On our tour of Barbican Library, we saw the Children's, Music, and Lending libraries. Our tour guide for the Children's library was Children's Librarian Amanda Owens. She told us that they currently have a staff of 8 people: 1 full-time librarian, 1 full-time assistant, and 6 part-time assistants. They cater to children from birth to age 14. They have 24,000 items to loan, and use Dewey classification. Their items consist of books, Cd's, cassettes, and "Play-Aways," and are on loan for a limit of 3 weeks. The children's DVDs and VHS tapes are available for loan in the lending library section. Public schools visit weekly for story time, and the librarian visits schools that are unable to come to Barbican to continue outreach through classroom story time and singing. They limit loans to 40 books per class per semester, to keep circulation manageable.
They also encourage their patrons to vote for and review books for the Carnegie Award for children's books in the UK. They also schedule special programs on Saturdays, such as puppets, crafts, author visits, etc. to continue outreach in the community. They participate in the national "BookStart" program, which makes available to all children under the age of 5 living in the UK 3 packages of books to encourage literacy and library support. They also do special Summer Reading Sessions as community outreach.
We then toured the music library with Liz Wells, Music Librarian at Barbican. It is one of the largest public music libraries in London, mainly due to its location in the Barbican Centre. The collection began in 1980. Their customers are mainly residents of the Borough and students of the Guildhall School of Music and Drama, which is located next door to the library. They have 16.5 thousand Cd's in their collection, including: jazz, pop, blues, folk, film, musicals, country, world, and classical, which are all located in subject and alphabetical order. They purchase 60-70 Cd's per month, which means that they withdraw items that are not necessary for archival frequently, and have sales usually once or twice a year, which continue to financially support the library. They do charge for lending, £ .40 for Cd's and £2.75 for DVDs. They have a number of Online Resources available as well, including Naxos Music Library, Oxford Music Online, and their own song index of popular and classical songs in print anthologies. They have a number of Periodicals, circulating Books (in Dewey classification), Reference, Bound Periodicals, and a large collection of scores (in McColeom Reeves classification scheme). They also have listening stations with: 6 CD players, 1 tape deck, and 1 connected to a record player, and laptop connections. The Electric Piano (with headphones) located at the entry has proved a popular resource, since an appointment must be booked at least a day in advance and is limited to 1 hour.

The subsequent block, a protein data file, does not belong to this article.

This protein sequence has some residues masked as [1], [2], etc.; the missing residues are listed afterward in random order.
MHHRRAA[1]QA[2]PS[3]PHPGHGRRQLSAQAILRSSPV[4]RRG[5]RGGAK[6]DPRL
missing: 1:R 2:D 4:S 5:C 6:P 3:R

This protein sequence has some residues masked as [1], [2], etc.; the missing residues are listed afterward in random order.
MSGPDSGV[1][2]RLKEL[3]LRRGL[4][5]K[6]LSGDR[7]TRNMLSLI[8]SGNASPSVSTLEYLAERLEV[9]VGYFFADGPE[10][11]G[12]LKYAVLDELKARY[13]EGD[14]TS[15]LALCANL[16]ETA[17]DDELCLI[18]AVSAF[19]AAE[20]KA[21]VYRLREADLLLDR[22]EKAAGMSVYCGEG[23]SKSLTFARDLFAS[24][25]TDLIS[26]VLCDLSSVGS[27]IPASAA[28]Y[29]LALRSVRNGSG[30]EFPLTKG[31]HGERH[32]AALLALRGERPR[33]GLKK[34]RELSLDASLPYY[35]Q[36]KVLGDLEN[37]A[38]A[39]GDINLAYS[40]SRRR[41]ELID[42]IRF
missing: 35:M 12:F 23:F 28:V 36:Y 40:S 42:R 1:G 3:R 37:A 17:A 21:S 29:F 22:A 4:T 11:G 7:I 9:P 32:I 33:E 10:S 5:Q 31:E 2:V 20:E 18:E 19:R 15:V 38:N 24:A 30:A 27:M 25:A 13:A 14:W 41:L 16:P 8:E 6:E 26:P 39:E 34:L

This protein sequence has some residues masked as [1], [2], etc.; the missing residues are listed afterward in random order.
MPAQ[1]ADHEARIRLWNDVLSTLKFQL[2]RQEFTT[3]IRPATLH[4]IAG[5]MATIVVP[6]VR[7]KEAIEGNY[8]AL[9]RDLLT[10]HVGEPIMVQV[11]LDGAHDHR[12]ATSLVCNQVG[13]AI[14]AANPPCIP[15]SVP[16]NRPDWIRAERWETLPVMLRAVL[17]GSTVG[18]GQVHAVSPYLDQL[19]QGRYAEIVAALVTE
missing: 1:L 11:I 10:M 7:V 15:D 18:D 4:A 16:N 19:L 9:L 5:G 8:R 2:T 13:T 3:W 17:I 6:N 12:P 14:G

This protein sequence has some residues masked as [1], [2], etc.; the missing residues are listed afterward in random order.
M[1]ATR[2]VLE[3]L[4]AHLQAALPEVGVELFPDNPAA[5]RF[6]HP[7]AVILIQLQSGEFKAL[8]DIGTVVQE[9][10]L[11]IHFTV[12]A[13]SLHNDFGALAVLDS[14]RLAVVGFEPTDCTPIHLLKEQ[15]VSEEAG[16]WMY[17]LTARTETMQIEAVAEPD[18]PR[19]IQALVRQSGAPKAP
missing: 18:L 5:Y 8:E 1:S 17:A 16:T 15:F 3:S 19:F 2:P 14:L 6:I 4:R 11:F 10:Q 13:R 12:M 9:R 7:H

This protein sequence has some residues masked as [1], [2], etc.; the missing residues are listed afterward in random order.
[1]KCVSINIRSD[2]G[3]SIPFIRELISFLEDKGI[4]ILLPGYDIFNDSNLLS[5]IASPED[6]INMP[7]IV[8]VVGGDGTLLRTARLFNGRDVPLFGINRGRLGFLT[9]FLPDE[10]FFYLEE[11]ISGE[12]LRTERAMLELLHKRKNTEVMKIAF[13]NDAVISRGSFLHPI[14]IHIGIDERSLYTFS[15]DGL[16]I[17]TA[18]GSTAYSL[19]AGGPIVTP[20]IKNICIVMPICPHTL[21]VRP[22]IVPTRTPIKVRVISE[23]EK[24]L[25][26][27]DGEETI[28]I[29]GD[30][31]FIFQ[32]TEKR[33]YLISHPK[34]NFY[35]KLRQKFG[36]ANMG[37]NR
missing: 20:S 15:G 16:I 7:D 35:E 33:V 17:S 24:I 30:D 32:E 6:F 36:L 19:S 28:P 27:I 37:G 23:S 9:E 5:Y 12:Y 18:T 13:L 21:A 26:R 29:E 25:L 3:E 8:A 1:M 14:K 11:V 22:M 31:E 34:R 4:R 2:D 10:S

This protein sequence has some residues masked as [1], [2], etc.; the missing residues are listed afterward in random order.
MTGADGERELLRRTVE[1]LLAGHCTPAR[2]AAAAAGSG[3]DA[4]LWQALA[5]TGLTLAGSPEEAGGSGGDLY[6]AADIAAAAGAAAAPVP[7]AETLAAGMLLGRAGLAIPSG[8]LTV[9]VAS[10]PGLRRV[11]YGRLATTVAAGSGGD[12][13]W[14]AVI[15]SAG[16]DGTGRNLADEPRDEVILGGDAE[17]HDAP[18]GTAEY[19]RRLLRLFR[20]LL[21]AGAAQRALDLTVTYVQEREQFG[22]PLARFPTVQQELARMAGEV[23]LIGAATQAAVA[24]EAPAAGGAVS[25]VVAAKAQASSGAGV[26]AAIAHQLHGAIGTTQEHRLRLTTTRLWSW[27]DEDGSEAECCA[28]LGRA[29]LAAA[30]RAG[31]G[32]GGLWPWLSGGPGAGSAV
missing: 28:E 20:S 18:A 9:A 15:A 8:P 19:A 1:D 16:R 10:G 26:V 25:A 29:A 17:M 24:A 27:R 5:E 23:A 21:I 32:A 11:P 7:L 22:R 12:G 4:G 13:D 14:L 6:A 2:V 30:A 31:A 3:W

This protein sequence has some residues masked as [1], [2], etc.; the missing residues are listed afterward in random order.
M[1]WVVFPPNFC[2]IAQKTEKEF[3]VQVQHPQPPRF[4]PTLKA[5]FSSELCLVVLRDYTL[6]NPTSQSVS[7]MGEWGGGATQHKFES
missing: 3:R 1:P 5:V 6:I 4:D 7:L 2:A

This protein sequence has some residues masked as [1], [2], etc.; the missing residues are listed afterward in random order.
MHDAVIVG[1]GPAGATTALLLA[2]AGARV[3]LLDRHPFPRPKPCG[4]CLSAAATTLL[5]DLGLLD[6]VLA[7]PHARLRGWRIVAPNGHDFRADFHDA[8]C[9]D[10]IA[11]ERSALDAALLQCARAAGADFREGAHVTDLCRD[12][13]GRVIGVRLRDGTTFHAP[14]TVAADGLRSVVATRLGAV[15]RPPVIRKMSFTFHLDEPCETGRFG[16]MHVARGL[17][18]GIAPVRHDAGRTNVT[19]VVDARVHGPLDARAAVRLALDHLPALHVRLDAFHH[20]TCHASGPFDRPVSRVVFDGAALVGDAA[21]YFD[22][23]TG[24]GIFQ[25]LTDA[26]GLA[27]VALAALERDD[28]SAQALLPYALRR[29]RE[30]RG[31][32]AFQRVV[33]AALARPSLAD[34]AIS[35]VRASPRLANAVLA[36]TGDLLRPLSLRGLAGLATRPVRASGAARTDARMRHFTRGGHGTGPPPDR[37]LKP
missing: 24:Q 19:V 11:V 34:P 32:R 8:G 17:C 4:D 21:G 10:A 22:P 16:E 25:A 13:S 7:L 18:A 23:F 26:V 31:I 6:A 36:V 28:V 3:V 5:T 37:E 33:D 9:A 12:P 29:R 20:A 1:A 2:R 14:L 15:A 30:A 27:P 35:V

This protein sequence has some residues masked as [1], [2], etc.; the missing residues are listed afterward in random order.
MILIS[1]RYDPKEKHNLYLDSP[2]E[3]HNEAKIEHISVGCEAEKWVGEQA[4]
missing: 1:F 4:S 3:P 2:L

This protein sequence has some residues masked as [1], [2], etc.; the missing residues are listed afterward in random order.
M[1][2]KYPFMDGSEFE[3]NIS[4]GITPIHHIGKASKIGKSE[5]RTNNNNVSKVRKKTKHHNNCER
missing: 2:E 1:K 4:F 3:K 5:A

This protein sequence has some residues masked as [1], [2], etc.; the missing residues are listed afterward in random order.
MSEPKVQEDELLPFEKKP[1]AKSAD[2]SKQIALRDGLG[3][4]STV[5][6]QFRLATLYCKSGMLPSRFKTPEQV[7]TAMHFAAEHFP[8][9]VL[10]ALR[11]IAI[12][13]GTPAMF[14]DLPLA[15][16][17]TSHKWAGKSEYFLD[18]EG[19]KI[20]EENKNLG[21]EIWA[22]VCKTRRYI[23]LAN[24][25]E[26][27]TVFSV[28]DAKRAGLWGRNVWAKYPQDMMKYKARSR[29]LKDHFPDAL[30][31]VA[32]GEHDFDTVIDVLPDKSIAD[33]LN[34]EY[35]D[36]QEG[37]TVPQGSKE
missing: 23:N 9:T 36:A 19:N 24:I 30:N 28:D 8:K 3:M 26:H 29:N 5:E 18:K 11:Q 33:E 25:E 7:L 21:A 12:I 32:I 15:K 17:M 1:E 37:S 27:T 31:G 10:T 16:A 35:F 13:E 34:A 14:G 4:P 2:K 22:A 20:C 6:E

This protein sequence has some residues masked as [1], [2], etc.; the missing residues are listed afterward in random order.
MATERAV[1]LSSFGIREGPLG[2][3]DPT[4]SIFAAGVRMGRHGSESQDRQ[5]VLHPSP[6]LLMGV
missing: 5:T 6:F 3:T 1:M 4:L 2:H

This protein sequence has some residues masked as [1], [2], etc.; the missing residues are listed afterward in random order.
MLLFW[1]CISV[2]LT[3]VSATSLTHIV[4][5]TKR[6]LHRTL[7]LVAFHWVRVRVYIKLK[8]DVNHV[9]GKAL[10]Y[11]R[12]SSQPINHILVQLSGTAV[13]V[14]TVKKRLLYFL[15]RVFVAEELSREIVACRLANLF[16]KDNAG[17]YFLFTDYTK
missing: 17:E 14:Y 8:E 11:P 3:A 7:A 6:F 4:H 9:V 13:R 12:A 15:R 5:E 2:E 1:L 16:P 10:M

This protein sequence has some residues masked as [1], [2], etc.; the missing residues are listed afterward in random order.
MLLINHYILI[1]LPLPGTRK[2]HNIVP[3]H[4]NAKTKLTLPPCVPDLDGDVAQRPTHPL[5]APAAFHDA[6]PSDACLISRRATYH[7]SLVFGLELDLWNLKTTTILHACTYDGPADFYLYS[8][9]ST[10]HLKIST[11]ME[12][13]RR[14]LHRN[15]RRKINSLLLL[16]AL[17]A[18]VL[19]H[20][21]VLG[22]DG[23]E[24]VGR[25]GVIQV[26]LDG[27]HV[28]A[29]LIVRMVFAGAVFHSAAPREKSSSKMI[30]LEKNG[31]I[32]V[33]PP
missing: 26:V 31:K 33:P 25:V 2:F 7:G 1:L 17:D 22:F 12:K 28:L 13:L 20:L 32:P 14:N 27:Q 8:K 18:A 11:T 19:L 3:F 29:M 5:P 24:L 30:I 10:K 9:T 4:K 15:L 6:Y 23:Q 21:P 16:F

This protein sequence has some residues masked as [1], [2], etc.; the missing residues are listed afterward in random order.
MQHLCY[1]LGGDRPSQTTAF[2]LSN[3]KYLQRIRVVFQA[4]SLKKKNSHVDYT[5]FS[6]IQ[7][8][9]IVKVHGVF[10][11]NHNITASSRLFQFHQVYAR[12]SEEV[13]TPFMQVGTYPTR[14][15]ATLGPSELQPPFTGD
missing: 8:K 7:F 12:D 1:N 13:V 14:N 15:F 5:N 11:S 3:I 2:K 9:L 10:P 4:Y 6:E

The Lending library section has an exhibit area with a 2-year waiting list, 20 public computers, a membership desk, fiction section (in subject and author order) and non-fiction section (in Dewey classification). They are proud of their RFID technology, which allows for extremely easy self-check out.

For more information about the Barbican Library, go to:

We next visited the British Library again, for a tour of the Centre for Conservation. We got to see how books are cleaned, repaired, and re-bound. Ruth, one of the conservationists, first demonstrated how she used a smoke sponge to remove dirt from paper, then explained how she washed the paper, de-acidified it, and added an alkaline substance to preserve the paper. Then Doug, another conservationist, showed us how to repair tears and cracks in the paper by using a flour paste and rice paper. Finally Chris, another conservationist, showed us how to repair binding and replace boards and leather on cover. Ruth informed us that the process takes at least 44 hours to repair an item.

More information about the Centre for Conservation is available at:

Wednesday, 9 July 2008

British Library and Regent's Park 7-8-08

Kevin, the Donations Librarian at the British Library, met us in the main entry-meeting zone section and began our tour with a discussion on the facts and figures of the library. There are 2,200 current employees, and 35 million items in the collection at that location alone (170 million items total between all of the branches). The collection is housed in 6 floors underneath the surface, protecting them from environmental damage. There are large industrial freezers housed on each of the floors, for preservation needs in case of water damage; however, there is also a system that wicks water away and out to the Thames as well.

Kevin tells us that there are 3 main purposes for their collection: to be a national bibliographic collection for everything published in the country (meaning publishers must send them books within a month of publication for addition to the collection), to archive items in the collection forever, and to make them available to researchers.

They just recently celebrated their 10th year anniversary. While the decision to separate the books from the British Museum began in 1961, the issues of finding a building plan that was suitable for everyone delayed the construction of the building until the 1990's. Sir Hans Sloan's personal library combined with his idea that knowledge should be shared started the British Library's Collection. Today, the library is the 3rd largest in the world, following Moscow and Library of Congress.

The library is organized by size, with closed stacks. The employees find books in the collection by using shelf labels that note location, floor, and quadrant. They also use dye stamps to mark the books, so that anyone who opens a book knows that they are the British Library's property. Thirty-five percent of their users are overseas researchers, and the library has collections representing every language.

In the middle of the building is a 6-story glass tower encasing King George III's collection. The collection can be accessed by staff members through a side door and elevator, making it not only a beautiful display, but a functional library resource, as well.

The library is separated into two sections: Humanities, and Sciences.